Collecting has no limits when it comes to paying for a piece that is part of the history of an iconic brand. Nikon, which is now one of the greatest exponents in photography, has a resume of almost a century and proof of this is the Nikon One, a camera that was sold for $406,000 at auction. What history has this piece to reach such sales value?
The auction was held in the Austrian house Westlicht, with the starting price of $90,000 and the estimated final price was $180,000 (coming to the end to more than double). The reason? It is the oldest part of Nikon’s photography trajectory.
The first stone of a road of almost a century
The original company was born in Japan in 1917 as the optics company Nippon Kōgaku Kōgyō. Over time, it grew and specialized, being a supplier of optical instruments of the Japanese army in World War II and working on the construction of Canon camera bodies in 1930, but it would still take almost two decades to launch the photography market with its own models.
In 1946 it was renamed Nikon (as a merger between Nippon Kōgaku – Japanese optics – and Zeiss’s Ikon brand), returning to the manufacture of products for civilians. Two years later is when they finally begin with the making of their own cameras photographing initiating the one that would be a long trajectory with the Nikon One or Nikon I.
This camera, for which a first Nikkor lens of 50 mm / F3.5 was designed, fired photographs with format 24 x 32 mm. Shutter speeds offered were 1 to 1/20 seconds and 1/30 to 1/500 second, with modes time and bulb, without flash sync (it would not reach until 1950 with Nikon Nikon M Syncro).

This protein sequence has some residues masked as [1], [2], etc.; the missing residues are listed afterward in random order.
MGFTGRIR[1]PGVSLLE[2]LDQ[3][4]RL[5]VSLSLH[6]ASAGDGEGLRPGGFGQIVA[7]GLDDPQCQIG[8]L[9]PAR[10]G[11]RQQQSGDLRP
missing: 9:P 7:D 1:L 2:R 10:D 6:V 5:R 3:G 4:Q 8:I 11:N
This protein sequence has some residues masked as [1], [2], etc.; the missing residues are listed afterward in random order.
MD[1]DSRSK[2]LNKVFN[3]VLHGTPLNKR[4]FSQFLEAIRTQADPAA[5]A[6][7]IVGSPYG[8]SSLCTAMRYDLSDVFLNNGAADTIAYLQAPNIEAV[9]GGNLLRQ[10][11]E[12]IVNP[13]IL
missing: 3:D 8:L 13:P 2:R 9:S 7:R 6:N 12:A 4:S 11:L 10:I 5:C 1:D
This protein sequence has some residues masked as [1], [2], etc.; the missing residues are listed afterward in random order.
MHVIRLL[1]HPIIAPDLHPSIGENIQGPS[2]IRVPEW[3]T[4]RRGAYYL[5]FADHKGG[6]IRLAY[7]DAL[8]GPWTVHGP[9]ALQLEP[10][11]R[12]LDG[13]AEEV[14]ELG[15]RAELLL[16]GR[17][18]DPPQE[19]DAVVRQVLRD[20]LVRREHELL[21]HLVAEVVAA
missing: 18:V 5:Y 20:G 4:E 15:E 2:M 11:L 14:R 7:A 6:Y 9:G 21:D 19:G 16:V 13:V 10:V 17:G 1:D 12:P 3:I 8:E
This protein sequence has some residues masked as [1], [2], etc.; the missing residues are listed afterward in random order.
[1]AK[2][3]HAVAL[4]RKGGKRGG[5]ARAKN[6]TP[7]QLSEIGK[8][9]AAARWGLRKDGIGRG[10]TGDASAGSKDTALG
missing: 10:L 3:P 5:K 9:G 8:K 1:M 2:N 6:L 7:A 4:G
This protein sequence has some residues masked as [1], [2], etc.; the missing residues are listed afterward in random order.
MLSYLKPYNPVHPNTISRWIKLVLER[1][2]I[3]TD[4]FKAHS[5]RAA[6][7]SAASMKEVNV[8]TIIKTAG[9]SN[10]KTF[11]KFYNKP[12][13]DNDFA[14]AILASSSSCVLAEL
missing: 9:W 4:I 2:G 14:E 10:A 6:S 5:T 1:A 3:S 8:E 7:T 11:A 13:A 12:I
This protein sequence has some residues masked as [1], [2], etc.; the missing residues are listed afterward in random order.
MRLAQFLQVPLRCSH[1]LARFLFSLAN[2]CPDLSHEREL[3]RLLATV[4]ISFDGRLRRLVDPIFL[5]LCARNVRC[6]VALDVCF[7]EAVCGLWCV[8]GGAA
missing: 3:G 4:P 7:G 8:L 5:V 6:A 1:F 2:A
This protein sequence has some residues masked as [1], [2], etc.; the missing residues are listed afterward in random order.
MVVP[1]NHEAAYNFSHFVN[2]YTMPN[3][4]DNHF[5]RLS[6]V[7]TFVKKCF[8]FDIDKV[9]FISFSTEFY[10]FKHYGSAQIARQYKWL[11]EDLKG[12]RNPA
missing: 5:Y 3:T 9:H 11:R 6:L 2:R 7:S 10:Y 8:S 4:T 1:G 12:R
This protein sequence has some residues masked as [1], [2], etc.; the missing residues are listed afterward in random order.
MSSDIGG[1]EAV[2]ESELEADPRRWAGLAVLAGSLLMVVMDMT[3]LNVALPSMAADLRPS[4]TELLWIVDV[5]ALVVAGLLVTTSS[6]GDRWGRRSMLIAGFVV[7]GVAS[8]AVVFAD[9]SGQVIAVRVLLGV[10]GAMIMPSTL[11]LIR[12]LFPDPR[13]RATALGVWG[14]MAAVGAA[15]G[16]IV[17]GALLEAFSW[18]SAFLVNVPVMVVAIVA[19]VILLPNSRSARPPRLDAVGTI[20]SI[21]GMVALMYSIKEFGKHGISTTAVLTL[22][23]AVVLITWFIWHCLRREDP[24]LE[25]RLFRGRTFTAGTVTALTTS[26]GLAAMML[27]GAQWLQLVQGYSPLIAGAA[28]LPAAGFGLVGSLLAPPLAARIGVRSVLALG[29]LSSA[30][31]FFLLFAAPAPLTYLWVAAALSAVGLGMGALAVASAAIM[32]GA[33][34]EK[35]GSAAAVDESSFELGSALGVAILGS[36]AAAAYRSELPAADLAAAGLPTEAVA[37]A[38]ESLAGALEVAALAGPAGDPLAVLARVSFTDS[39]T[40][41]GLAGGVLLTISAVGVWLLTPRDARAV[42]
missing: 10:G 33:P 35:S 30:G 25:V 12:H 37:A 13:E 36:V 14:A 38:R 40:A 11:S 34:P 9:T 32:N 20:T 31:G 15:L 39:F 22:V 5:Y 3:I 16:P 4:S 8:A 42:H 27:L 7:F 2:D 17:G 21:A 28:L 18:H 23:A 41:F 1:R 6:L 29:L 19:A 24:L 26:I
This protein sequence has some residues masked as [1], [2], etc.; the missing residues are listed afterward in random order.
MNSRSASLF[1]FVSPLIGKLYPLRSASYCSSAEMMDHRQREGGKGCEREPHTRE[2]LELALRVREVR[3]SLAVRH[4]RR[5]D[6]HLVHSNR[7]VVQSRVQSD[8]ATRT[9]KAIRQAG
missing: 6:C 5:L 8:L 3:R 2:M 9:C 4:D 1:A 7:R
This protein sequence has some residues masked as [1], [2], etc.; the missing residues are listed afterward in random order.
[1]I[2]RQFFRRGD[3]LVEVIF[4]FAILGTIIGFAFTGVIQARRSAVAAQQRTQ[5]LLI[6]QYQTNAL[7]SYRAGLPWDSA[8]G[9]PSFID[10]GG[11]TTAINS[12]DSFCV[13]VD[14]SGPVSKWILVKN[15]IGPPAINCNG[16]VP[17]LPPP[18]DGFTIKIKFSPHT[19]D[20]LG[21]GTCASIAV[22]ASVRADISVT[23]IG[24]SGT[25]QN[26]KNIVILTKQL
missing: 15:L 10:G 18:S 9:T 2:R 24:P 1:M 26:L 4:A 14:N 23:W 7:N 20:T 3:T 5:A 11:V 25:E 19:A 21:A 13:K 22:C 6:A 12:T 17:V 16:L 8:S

It was not until later when the brand started to become popular among American journalists like David Douglas Duncan, who used optical Nikorr to cover the Korean War. The rise of Nikon would come later, with the manufacture of the model Nikon S, which was made 36,746 units.
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In fact, the Nikon One produced a few, less than half of the second Nikon camera (Nikon M, 1951) that already had a short print (about 1,600 units). According to Robert Rotolini, author of Nikon Rangefinder Camera: An Illustrated History, they came to produce only 738 Nikon One : a first series reference number four digits (6091-6095), a second serial number of five digits (60912 -60983) and a final roll in 1949 with six-digit serial numbers (609158-609758).
The only ‘one’: there is no more ancient one
The importance of the camera beyond antiquity itself is the fact that it is the beginning of Nikon’s foray into photography with its own cameras (no longer just lenses). And after about 70 years, with so few manufactured and not being a camera to stand out especially, it is not too easy to get one today, aspects that already make their value increase.
But besides that it has been auctioned is now the oldest of circulating there on record, with the serial number 60922. The model in question does not carry the lens mentioned before, but riding a 50 mm optical / F2 .0 (the eleventh target model manufactured Nikon) with silver finish (which was most units except for a few in black) and the inscription Made in occupied Japan at the base. The case, the classic leather, also has value being a very particular model with double strap, according to the auction house.